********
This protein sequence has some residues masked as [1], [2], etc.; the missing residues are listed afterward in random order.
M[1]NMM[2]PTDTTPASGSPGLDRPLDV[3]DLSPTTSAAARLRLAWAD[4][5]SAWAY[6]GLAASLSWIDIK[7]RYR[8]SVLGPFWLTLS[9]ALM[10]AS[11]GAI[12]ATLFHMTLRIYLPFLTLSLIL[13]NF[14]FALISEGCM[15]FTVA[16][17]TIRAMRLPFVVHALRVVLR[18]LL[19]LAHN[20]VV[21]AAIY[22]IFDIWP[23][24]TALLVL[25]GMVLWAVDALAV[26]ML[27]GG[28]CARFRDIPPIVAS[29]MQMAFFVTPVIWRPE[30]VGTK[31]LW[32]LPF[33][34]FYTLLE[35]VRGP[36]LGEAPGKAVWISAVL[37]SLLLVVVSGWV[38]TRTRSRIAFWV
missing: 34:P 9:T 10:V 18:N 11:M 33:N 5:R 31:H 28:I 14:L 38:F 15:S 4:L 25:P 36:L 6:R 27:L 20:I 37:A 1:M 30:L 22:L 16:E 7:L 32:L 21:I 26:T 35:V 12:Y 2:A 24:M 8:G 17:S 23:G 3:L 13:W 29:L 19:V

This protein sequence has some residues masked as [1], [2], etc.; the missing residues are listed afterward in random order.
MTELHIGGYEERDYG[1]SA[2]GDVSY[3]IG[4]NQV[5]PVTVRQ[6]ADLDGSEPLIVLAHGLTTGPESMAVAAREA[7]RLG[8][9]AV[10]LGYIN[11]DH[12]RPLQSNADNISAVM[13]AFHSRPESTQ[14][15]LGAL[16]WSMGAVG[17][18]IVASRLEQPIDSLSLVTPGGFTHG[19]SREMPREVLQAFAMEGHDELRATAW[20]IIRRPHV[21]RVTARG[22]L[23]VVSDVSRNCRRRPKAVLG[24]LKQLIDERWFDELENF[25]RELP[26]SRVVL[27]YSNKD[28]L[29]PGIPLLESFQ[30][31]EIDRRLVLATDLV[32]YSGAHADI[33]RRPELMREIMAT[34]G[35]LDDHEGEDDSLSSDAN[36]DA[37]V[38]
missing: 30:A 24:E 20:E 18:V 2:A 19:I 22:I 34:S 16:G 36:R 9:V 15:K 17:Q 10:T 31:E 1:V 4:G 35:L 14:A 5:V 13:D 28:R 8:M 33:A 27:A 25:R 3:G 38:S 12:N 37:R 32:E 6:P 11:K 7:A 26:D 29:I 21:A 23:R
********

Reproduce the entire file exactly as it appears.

This protein sequence has some residues masked as [1], [2], etc.; the missing residues are listed afterward in random order.
M[1]NMM[2]PTDTTPASGSPGLDRPLDV[3]DLSPTTSAAARLRLAWAD[4][5]SAWAY[6]GLAASLSWIDIK[7]RYR[8]SVLGPFWLTLS[9]ALM[10]AS[11]GAI[12]ATLFHMTLRIYLPFLTLSLIL[13]NF[14]FALISEGCM[15]FTVA[16][17]TIRAMRLPFVVHALRVVLR[18]LL[19]LAHN[20]VV[21]AAIY[22]IFDIWP[23][24]TALLVL[25]GMVLWAVDALAV[26]ML[27]GG[28]CARFRDIPPIVAS[29]MQMAFFVTPVIWRPE[30]VGTK[31]LW[32]LPF[33][34]FYTLLE[35]VRGP[36]LGEAPGKAVWISAVL[37]SLLLVVVSGWV[38]TRTRSRIAFWV
missing: 34:P 9:T 10:V 18:N 11:M 33:N 5:R 31:H 28:I 14:L 38:F 15:S 4:L 25:P 36:L 6:R 27:L 20:I 37:A 1:M 30:L 22:L 16:E 7:L 32:L 21:I 26:T 35:V 12:Y 2:A 24:M 8:G 17:S 23:G 3:L 13:W 29:L 19:V

This protein sequence has some residues masked as [1], [2], etc.; the missing residues are listed afterward in random order.
MTELHIGGYEERDYG[1]SA[2]GDVSY[3]IG[4]NQV[5]PVTVRQ[6]ADLDGSEPLIVLAHGLTTGPESMAVAAREA[7]RLG[8][9]AV[10]LGYIN[11]DH[12]RPLQSNADNISAVM[13]AFHSRPESTQ[14][15]LGAL[16]WSMGAVG[17][18]IVASRLEQPIDSLSLVTPGGFTHG[19]SREMPREVLQAFAMEGHDELRATAW[20]IIRRPHV[21]RVTARG[22]L[23]VVSDVSRNCRRRPKAVLG[24]LKQLIDERWFDELENF[25]RELP[26]SRVVL[27]YSNKD[28]L[29]PGIPLLESFQ[30][31]EIDRRLVLATDLV[32]YSGAHADI[33]RRPELMREIMAT[34]G[35]LDDHEGEDDSLSSDAN[36]DA[37]V[38]
missing: 30:A 24:E 20:E 18:V 2:A 19:I 22:I 34:S 16:G 36:R 9:V 15:K 17:Q 10:T 31:E 1:V 4:G 35:L 14:A 5:V 13:D 28:R 8:M 33:A 27:A 25:R 3:G 38:S 12:N 37:R 32:E 6:P 11:K 7:A 26:D 29:I 21:A 23:R